}

This trait will provide an interface to the service implementer that will abstract away dealing with cross-cutting stuff such as logging request and responses, measuring execution time etc.

Sample Usage

So, here is how it may look like from the service implementer’s point of view:

//
// Sample Service API
//

trait GetUserProfilesRequest : Request {
  val userIds : List
}

trait UserProfile {
  val id : Long?
  val name : String
  val avatarUrl : String
}

trait GetUserProfileResult : Result {
  val profiles : List
}

trait UserService {
  fun getUserProfiles(request : GetUserProfilesRequest) : Response
}

//
// Sample Service Impl
//

data class UserProfileImpl(override val id : Long?,
                           override val name : String,
                           override val avatarUrl : String) : UserProfile

data class GetUserProfileResultImpl(override val profiles : List) : GetUserProfileResult

data class GetUserProfileRequestImpl(override val userIds : List) : GetUserProfilesRequest

class UserServiceImpl(val responseCreator : ResponseCreator) : UserService {
  override fun getUserProfiles(request: GetUserProfilesRequest): Response {
    return responseCreator.create(request, { (r) -> /* hey mom, look at this amazing type inference! */
      val result = ArrayList(r.userIds.size)
      for (id in r.userIds) {
        result.add(UserProfileImpl(id = id, name = "user#${id}", avatarUrl = "http://avatarUrl_${id}"))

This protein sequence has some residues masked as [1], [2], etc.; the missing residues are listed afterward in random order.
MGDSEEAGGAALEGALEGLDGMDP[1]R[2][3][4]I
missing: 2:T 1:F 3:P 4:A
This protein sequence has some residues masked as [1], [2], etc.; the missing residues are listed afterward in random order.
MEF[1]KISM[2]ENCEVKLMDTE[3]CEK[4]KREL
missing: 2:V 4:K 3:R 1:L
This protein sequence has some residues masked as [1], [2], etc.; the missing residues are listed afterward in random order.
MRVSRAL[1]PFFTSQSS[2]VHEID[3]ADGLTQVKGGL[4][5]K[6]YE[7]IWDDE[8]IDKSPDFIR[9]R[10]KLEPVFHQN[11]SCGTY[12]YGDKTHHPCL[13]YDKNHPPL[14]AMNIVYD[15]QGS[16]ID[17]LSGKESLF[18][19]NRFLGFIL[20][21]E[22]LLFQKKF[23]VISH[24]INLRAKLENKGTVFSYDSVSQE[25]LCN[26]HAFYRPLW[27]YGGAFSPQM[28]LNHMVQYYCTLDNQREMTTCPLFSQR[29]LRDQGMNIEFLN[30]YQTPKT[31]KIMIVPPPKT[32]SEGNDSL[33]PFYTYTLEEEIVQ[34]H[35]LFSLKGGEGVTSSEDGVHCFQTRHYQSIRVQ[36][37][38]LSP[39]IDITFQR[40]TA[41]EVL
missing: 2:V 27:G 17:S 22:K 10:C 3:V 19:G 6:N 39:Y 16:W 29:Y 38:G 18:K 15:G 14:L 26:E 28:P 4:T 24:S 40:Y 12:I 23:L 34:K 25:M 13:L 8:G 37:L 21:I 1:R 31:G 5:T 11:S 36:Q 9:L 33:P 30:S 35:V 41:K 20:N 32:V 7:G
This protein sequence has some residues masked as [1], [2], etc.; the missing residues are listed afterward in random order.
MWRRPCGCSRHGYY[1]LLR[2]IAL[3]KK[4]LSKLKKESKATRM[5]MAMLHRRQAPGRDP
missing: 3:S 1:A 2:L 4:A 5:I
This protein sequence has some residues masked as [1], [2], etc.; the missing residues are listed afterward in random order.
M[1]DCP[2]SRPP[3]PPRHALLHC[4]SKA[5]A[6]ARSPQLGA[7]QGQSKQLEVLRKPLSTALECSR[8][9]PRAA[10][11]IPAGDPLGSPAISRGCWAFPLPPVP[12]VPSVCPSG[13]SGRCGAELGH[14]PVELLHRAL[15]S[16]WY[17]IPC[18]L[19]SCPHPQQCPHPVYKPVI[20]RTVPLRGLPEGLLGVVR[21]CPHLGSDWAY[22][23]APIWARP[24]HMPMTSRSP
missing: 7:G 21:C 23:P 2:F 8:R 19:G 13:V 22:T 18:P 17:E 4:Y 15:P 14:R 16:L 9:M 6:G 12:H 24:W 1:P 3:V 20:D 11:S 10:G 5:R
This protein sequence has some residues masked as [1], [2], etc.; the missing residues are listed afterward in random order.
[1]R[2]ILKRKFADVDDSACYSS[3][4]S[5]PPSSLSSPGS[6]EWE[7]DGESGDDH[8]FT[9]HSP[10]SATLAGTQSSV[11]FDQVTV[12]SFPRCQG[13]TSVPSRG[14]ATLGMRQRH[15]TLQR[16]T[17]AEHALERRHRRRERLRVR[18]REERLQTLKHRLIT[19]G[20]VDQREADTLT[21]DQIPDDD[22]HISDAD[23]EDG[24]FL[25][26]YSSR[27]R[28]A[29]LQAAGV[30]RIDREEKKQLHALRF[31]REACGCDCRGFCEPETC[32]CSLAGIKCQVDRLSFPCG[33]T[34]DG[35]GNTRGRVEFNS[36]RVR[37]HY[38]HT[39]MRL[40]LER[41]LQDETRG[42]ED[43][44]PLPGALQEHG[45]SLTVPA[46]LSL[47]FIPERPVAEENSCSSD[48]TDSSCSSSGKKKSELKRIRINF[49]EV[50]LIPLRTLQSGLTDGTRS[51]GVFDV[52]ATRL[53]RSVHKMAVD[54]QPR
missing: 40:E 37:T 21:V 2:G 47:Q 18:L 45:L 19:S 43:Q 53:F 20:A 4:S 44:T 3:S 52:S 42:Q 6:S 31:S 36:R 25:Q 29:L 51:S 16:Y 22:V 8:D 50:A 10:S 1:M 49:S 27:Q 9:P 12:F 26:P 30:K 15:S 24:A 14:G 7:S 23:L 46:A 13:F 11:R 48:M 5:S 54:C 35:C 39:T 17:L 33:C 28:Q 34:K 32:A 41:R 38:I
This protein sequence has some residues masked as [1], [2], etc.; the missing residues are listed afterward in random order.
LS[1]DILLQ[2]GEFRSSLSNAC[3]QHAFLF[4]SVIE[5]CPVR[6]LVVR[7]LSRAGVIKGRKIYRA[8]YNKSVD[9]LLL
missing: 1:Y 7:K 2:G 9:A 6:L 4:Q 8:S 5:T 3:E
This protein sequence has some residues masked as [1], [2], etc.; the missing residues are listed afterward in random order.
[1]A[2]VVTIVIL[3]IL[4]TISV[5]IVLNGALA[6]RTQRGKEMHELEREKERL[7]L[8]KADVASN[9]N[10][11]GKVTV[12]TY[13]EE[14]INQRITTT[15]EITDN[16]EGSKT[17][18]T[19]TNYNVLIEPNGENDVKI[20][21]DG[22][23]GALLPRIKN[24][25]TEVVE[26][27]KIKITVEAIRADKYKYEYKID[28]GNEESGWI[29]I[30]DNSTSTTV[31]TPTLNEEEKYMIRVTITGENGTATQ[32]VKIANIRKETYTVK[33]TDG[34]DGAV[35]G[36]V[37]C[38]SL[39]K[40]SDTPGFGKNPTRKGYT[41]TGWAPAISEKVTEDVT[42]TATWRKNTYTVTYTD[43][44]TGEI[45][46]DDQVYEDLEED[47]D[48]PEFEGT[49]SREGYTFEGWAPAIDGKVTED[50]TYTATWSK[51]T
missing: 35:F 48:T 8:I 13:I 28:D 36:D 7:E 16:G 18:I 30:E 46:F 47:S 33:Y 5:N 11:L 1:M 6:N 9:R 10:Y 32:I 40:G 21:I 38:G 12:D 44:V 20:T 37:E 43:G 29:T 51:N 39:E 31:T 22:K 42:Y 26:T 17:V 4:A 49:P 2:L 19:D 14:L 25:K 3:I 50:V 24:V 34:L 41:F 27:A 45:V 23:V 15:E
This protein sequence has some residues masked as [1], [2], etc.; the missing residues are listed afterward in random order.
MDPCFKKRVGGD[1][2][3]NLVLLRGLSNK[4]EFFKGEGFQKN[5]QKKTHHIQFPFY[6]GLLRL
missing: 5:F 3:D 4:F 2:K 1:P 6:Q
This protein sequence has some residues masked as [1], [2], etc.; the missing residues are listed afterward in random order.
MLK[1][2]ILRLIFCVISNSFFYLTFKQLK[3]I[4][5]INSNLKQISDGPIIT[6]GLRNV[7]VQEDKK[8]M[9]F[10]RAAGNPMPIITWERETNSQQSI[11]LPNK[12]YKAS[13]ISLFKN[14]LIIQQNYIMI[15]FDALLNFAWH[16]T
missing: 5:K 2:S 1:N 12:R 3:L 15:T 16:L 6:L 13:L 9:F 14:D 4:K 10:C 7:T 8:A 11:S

}
      GetUserProfileResultImpl(profiles = result)
    })
  }
}

Sample Framework Implementation

Sample, synchronous implementation of ResponseCreator is shown below (note, that this code also contains “aspect” behavior which may be common for all the services you’re working with in your application):

/**
 * Sample response, in real applications may use Futures with the default service SLA timeouts/retries
 */
class ImmediateResponse(val result : TResult) : Response {
  override fun get(): TResult = result
}

/**
 * Sample response creator
 */
class ImmediateResponseCreator : ResponseCreator {
  override fun create(request: TRequest,
                                         calcFun: (TRequest) -> TResult): Response {
    // [1] log request
    println(" > request = ${request}")
    // [2] start measuring time
    val startTime = System.currentTimeMillis()
    try {
      val result = calcFun(request)
      // [3] stop measuring time
      val timeDelta = System.currentTimeMillis() - startTime
      // [4] log result and execution time
      println(" > result = ${result}, timeDelta = ${timeDelta}")
      return ImmediateResponse(result)
    } catch (e : Exception) {
      // [3] stop measuring time
      val timeDelta = System.currentTimeMillis() - startTime
      // [4] log exception and execution time
      println(" > error = ${e.getMessage()}, timeDelta = ${timeDelta}")
      throw e // rethrow an exception
    }
  }
}

Full listing may be found in this gist.